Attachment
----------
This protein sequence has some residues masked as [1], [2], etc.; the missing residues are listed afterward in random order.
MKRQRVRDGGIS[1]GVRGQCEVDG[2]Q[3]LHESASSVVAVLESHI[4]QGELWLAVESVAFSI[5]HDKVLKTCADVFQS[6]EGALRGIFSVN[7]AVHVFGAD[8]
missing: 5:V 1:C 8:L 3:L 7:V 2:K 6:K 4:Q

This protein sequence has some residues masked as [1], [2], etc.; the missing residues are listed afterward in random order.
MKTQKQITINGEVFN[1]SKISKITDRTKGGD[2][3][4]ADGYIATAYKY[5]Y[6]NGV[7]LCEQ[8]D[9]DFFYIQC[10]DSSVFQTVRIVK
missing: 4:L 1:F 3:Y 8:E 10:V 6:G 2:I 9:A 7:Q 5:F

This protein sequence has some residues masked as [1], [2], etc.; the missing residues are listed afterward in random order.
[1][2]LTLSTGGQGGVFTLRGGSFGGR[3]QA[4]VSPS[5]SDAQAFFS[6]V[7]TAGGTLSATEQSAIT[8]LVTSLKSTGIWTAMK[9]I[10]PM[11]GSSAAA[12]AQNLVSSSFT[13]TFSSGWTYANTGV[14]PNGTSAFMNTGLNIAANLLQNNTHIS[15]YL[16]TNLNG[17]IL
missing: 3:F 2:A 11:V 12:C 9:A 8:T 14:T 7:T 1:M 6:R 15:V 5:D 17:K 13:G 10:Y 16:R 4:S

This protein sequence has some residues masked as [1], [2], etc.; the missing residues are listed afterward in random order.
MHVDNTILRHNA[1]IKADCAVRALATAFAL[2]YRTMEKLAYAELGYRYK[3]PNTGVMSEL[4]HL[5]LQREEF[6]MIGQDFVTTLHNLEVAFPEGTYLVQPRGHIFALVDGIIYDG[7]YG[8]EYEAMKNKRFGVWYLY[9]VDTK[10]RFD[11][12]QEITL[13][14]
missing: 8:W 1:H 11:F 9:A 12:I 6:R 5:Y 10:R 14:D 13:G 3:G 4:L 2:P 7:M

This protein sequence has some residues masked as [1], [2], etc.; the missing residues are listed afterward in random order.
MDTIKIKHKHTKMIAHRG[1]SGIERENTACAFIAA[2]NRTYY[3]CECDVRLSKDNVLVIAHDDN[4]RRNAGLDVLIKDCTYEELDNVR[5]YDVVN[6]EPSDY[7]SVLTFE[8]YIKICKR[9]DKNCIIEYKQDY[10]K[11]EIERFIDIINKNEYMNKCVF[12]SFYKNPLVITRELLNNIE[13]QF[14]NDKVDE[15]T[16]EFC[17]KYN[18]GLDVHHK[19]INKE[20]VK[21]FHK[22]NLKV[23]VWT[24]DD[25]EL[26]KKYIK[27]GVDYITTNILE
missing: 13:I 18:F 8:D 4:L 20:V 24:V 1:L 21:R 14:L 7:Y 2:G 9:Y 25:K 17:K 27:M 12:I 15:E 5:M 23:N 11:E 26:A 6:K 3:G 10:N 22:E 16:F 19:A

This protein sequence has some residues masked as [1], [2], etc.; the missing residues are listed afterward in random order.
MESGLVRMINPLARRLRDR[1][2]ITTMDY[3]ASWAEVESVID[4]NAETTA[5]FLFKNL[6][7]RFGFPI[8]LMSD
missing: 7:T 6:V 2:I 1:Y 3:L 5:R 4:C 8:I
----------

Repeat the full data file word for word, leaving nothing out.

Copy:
This protein sequence has some residues masked as [1], [2], etc.; the missing residues are listed afterward in random order.
MKRQRVRDGGIS[1]GVRGQCEVDG[2]Q[3]LHESASSVVAVLESHI[4]QGELWLAVESVAFSI[5]HDKVLKTCADVFQS[6]EGALRGIFSVN[7]AVHVFGAD[8]
missing: 5:V 1:C 8:L 3:L 7:V 2:K 6:K 4:Q

This protein sequence has some residues masked as [1], [2], etc.; the missing residues are listed afterward in random order.
MKTQKQITINGEVFN[1]SKISKITDRTKGGD[2][3][4]ADGYIATAYKY[5]Y[6]NGV[7]LCEQ[8]D[9]DFFYIQC[10]DSSVFQTVRIVK
missing: 4:L 1:F 3:Y 8:E 10:V 6:G 2:I 9:A 7:Q 5:F

This protein sequence has some residues masked as [1], [2], etc.; the missing residues are listed afterward in random order.
[1][2]LTLSTGGQGGVFTLRGGSFGGR[3]QA[4]VSPS[5]SDAQAFFS[6]V[7]TAGGTLSATEQSAIT[8]LVTSLKSTGIWTAMK[9]I[10]PM[11]GSSAAA[12]AQNLVSSSFT[13]TFSSGWTYANTGV[14]PNGTSAFMNTGLNIAANLLQNNTHIS[15]YL[16]TNLNG[17]IL
missing: 3:F 2:A 11:V 12:C 9:A 8:T 14:T 7:T 1:M 6:R 15:V 5:D 17:K 13:G 10:Y 16:R 4:S

This protein sequence has some residues masked as [1], [2], etc.; the missing residues are listed afterward in random order.
MHVDNTILRHNA[1]IKADCAVRALATAFAL[2]YRTMEKLAYAELGYRYK[3]PNTGVMSEL[4]HL[5]LQREEF[6]MIGQDFVTTLHNLEVAFPEGTYLVQPRGHIFALVDGIIYDG[7]YG[8]EYEAMKNKRFGVWYLY[9]VDTK[10]RFD[11][12]QEITL[13][14]
missing: 8:W 1:H 11:F 9:A 12:I 6:R 5:Y 10:R 14:D 13:G 3:G 4:L 2:P 7:M

This protein sequence has some residues masked as [1], [2], etc.; the missing residues are listed afterward in random order.
MDTIKIKHKHTKMIAHRG[1]SGIERENTACAFIAA[2]NRTYY[3]CECDVRLSKDNVLVIAHDDN[4]RRNAGLDVLIKDCTYEELDNVR[5]YDVVN[6]EPSDY[7]SVLTFE[8]YIKICKR[9]DKNCIIEYKQDY[10]K[11]EIERFIDIINKNEYMNKCVF[12]SFYKNPLVITRELLNNIE[13]QF[14]NDKVDE[15]T[16]EFC[17]KYN[18]GLDVHHK[19]INKE[20]VK[21]FHK[22]NLKV[23]VWT[24]DD[25]EL[26]KKYIK[27]GVDYITTNILE
missing: 13:I 18:F 8:D 4:L 20:V 24:V 1:L 21:R 14:L 7:Y 2:G 9:Y 25:K 17:K 27:M 12:I 15:E 5:M 23:N 11:E 26:A 6:K 3:G 10:N 22:E 16:F 19:A

This protein sequence has some residues masked as [1], [2], etc.; the missing residues are listed afterward in random order.
MESGLVRMINPLARRLRDR[1][2]ITTMDY[3]ASWAEVESVID[4]NAETTA[5]FLFKNL[6][7]RFGFPI[8]LMSD
missing: 7:T 6:V 2:I 1:Y 3:L 5:R 4:C 8:I